So Much Depends
During election season, I try to just bite my lip and shut up.
I get the sense these days that it is more important to be “for” or “against” than to engage in a critical discussion. But frankly, I think the picture has become far too complex for an up down vote. That, coupled with the fact that I’ve probably been infected by European socialism (interesting, I’ve been disqualified here for a supposed American bias) makes me think that during election season I’m better off just shutting up. But the intensity of this particular race, the historical moment in which we live, and my recent reflections on the intersection of Christian faith and culture have all helped to me to crystallize my political philosophy a bit. I think I’m going to risk trying to express it.
So in the next couple of posts beween now and election day, I would like to throw a couple of thoughts out there in the hopes that some of my readers will take the bait and engage me in conversation. All opinions are welcome!
This first post will explain a fundamental difference between Christian and Secular views of personhood that I think runs like a thread through the major issues highlighted in next week’s election. Then with that in mind, I’ll discuss in turn the three issues that have determined my vote: economic policy, foreign policy and social policy. I think you’ll see that The Thread doesn’t run continuously through any of the platforms available. This just reaffirms what scripture continually tells us, “the world is complicated; when certainty fails, you have to exercise wisdom.” Lord knows we all need wisdom this time around.
So what does the Christian view of personhood have to do with this year’s election? For me it comes down to how we assign value.
Let me illustrate with poet William Carlos Williams’ famous wordplay: “So much depends on a red wheelbarrow.” In 1923 Williams published a seemingly innocuous poem, “A Red Wheelbarrow”, and rocked our understanding of the purpose and meaning of poetry. Here it is in all it’s glory:
so much depends
a red wheel
glazed with rain
beside the white
For Williams and others of his generation, the object has a value completely of its own. Red, glazed with rain, surrounded by white chickens … the scene is meaningful and complete without any outside interference. A wheelbarrow doesn’t require anything else to give it importance or meaning apart from its own existence. In fact, the poem was criticized because in mentioning “dependence” Williams suggested that the wheelbarrow’s meaning was based in part on its functional relationship to other objects.
All of this thrilling word play and philosophy wasn’t just a statement about objects, it was a statement about all of reality, including personal identity. This view has grown into a core belief of the modern secular Western world: a person determines their own identity and value independent of all other sources of meaning.
The Christian worldview is radically different on this point. Judeo-Christian theology assigns dignity to persons based on their relationship to their Creator and His intentions for them, intentions revealed in scripture and through relationship with other persons. Williams was right in part. So much depends … and it depends because the wheelbarrow was designed to be gripped, lifted and pushed in order to move the things that depend upon it. Persons are no different. We are unique in our shape and design but our meaning comes not from our substance as we alone perceive it, but from the one who designed us.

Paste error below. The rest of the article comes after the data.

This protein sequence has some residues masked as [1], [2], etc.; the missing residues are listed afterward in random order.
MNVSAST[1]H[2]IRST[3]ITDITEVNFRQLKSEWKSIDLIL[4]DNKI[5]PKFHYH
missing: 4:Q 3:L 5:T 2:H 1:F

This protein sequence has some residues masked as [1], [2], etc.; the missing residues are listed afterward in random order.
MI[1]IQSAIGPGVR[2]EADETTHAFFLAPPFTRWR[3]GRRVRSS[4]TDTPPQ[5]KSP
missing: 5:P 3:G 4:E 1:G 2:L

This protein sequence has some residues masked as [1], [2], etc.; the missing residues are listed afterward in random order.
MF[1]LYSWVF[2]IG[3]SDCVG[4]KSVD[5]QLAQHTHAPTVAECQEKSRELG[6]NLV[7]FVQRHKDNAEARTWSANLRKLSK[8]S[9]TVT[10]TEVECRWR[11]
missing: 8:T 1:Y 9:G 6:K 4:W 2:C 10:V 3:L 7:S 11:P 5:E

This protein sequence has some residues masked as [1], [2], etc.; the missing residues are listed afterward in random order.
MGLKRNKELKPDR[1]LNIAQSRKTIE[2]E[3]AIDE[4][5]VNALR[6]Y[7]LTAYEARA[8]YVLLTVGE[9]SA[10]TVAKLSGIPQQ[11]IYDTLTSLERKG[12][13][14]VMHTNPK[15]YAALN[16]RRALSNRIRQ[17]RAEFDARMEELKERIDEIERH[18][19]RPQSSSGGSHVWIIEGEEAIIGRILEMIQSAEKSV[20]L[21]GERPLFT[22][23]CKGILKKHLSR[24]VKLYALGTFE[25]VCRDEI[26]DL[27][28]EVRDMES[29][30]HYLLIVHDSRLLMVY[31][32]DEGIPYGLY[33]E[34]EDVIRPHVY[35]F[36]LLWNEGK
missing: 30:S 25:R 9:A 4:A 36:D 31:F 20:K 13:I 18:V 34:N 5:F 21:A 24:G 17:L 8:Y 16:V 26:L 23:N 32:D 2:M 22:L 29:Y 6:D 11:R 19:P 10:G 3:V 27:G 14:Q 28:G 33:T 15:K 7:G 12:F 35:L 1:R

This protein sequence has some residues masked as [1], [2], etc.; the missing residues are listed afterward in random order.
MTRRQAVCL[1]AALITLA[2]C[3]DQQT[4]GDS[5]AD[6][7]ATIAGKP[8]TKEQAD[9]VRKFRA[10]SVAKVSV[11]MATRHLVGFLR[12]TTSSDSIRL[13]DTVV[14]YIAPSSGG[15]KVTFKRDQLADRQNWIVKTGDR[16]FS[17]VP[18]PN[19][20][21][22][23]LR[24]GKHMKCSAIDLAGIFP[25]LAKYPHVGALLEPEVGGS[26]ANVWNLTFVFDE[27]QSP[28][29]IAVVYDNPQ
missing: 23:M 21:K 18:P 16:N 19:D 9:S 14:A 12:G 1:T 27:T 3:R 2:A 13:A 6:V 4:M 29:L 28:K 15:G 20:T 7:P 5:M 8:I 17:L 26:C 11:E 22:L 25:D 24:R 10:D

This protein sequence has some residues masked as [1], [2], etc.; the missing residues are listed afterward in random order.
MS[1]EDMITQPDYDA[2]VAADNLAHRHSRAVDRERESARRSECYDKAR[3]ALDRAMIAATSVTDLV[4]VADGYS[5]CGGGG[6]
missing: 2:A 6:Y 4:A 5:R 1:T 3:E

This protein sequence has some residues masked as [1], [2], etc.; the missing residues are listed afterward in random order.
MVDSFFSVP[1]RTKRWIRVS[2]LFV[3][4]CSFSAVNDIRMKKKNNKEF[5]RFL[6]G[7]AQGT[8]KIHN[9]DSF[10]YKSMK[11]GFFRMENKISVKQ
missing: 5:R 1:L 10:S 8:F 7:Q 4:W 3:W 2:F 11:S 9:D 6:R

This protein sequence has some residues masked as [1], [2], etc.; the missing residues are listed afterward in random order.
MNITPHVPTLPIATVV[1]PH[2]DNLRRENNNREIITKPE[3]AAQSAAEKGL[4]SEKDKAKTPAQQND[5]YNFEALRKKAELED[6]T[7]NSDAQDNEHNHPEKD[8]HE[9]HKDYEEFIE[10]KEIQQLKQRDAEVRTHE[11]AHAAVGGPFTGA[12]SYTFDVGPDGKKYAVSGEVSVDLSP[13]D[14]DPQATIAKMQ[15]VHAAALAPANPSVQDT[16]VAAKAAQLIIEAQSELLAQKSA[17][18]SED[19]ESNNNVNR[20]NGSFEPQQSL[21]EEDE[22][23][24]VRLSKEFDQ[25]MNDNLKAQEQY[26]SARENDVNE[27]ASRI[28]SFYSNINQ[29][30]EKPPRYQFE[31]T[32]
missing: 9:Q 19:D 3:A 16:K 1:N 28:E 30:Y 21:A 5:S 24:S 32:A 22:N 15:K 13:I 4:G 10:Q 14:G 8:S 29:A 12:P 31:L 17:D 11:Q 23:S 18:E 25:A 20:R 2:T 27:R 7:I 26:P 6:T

All of this is to say: Christian value judgements about persons and societies – about economics, about the identity and behavior of nations, and about social goods and ills – are to be made first by an appeal to God’s assigned meaning and only in that framework by an expression of personal liberty or national interest.
I think many Christians on both continents often abandon adherence to this central truth in our politics and in our personal philosophy because it is increasingly unpragmatic, unpopular, uncomfortable, and frankly more than a little odd. We are in that sense more American/European than we are Christian. As our societies drift closer and closer to “red wheelbarrow” thinking, we will find it harder to escape this stark, fundamental difference.
This suggests a number of conclusions that play themselves out in each of the topics I’ll be addressing.
- Personal liberty outside of the context of divinely assigned value very quickly becomes an idol. I hope to demonstrate how this idolatry can be seen in clear opposition to biblical teaching in dominant views of American economic, international and social policies.
- As personal liberty becomes America’s dominant ideology, we cannot expect that our elected representatives will consistently choose our “ridiculous” Christian approach over the “common sense” of the majority of their constituents. Increasingly, there may be no “Christian” vote, only a wise one.
- American Christians would be well served by readopting or reaffirming an understanding (perhaps more common among evangelicals in Europe’s thoroughly post-Chrisian societies) that the Kingdom of God must be the guarantor of its own worldview regardless of national politics even while exercising wisdom within that context.
So onward … Economics, Foreign Policy, and Social Issues.